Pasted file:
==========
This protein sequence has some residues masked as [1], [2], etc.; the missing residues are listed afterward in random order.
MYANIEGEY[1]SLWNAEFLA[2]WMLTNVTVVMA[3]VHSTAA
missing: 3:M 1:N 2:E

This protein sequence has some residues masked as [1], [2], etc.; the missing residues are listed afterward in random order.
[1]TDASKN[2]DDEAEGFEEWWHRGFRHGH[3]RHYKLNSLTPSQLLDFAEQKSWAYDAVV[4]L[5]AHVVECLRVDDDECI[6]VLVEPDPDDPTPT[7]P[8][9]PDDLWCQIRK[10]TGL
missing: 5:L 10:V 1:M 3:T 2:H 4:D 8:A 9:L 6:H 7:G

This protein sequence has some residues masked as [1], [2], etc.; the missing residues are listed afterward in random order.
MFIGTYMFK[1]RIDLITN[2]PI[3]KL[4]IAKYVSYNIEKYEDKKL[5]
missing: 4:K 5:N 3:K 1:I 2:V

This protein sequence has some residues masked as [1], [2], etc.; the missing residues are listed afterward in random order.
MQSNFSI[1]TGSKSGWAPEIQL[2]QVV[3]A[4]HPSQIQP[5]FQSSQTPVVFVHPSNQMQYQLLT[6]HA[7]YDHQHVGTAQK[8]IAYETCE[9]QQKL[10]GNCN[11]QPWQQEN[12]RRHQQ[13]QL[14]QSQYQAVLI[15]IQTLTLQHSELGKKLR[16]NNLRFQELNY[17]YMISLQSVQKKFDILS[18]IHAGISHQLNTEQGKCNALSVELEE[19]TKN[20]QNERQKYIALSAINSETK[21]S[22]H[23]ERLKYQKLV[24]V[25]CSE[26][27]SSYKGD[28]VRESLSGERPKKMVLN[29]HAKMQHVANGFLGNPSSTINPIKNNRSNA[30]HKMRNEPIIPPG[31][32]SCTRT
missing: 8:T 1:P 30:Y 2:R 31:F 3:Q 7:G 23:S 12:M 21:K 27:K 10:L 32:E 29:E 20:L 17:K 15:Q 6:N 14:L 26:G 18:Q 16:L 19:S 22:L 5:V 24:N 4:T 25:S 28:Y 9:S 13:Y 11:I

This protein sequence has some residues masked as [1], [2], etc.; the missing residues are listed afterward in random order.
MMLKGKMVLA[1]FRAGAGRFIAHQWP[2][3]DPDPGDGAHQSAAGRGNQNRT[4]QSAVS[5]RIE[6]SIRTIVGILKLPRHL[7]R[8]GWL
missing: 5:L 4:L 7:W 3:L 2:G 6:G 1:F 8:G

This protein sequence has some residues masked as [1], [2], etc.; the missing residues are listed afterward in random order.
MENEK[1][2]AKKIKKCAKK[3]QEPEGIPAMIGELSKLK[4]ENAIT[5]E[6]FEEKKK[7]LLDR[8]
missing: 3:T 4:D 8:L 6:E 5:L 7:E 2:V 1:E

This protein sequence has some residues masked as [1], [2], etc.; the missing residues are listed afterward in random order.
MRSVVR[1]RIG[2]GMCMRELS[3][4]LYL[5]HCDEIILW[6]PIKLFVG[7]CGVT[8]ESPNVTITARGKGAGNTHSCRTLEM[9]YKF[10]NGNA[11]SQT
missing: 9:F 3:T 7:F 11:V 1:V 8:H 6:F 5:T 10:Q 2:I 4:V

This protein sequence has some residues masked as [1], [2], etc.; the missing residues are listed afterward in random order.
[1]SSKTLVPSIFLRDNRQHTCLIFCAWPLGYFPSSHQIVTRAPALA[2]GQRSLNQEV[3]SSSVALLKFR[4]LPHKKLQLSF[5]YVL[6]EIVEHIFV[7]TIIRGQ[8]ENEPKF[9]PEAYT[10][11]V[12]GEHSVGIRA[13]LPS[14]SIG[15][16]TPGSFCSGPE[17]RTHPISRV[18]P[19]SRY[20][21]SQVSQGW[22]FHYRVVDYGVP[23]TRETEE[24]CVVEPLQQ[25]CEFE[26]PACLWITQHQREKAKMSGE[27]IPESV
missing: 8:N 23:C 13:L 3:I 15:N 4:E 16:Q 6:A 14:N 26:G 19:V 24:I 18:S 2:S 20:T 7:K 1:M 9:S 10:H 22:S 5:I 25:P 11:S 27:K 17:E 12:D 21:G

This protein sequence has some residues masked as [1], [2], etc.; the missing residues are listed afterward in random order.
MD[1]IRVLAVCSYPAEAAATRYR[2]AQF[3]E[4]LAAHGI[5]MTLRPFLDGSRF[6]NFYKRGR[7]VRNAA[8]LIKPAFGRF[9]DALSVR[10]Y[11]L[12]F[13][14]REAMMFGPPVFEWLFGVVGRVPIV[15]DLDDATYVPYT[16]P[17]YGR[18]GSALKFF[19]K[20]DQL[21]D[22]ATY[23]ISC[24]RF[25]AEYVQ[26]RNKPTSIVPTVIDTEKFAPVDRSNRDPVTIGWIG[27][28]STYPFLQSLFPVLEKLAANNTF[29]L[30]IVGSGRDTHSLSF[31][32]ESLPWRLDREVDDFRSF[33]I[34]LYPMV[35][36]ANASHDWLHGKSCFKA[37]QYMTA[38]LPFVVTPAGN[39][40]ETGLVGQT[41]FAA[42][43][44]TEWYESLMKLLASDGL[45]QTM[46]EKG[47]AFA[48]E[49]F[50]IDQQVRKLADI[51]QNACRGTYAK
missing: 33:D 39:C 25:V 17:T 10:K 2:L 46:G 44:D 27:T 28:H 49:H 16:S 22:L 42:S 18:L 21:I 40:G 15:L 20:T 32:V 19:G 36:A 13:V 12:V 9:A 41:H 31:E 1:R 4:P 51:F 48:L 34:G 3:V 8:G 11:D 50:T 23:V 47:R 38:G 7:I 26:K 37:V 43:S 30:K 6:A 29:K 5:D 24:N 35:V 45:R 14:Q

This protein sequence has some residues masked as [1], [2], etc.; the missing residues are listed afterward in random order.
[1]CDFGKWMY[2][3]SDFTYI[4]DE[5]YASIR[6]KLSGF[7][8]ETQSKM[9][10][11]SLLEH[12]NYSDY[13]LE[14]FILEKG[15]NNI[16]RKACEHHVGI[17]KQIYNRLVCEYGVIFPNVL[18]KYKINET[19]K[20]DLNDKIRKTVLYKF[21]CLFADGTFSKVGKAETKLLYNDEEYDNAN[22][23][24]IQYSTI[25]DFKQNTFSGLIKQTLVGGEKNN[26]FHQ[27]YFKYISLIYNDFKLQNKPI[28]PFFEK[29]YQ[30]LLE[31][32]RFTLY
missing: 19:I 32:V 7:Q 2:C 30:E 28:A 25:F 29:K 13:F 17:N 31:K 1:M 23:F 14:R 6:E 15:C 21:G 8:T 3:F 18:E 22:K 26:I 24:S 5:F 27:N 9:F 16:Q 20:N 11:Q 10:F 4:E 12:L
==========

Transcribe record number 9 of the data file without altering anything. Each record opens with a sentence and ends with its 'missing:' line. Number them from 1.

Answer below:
This protein sequence has some residues masked as [1], [2], etc.; the missing residues are listed afterward in random order.
MD[1]IRVLAVCSYPAEAAATRYR[2]AQF[3]E[4]LAAHGI[5]MTLRPFLDGSRF[6]NFYKRGR[7]VRNAA[8]LIKPAFGRF[9]DALSVR[10]Y[11]L[12]F[13][14]REAMMFGPPVFEWLFGVVGRVPIV[15]DLDDATYVPYT[16]P[17]YGR[18]GSALKFF[19]K[20]DQL[21]D[22]ATY[23]ISC[24]RF[25]AEYVQ[26]RNKPTSIVPTVIDTEKFAPVDRSNRDPVTIGWIG[27][28]STYPFLQSLFPVLEKLAANNTF[29]L[30]IVGSGRDTHSLSF[31][32]ESLPWRLDREVDDFRSF[33]I[34]LYPMV[35][36]ANASHDWLHGKSCFKA[37]QYMTA[38]LPFVVTPAGN[39][40]ETGLVGQT[41]FAA[42][43][44]TEWYESLMKLLASDGL[45]QTM[46]EKG[47]AFA[48]E[49]F[50]IDQQVRKLADI[51]QNACRGTYAK
missing: 33:D 39:C 25:V 17:T 10:K 2:L 46:G 44:D 27:T 28:H 49:H 16:S 22:L 42:S 18:L 21:I 40:G 15:L 20:T 32:V 19:G 36:A 13:V 12:V 9:A 41:H 31:E 1:R 4:P 51:F 48:L 34:G 3:V 8:G 11:D 50:T 23:V 47:R 38:G 7:I 26:K 37:V 43:S 30:K 6:A 29:K 5:D 24:N 35:V 45:R 14:Q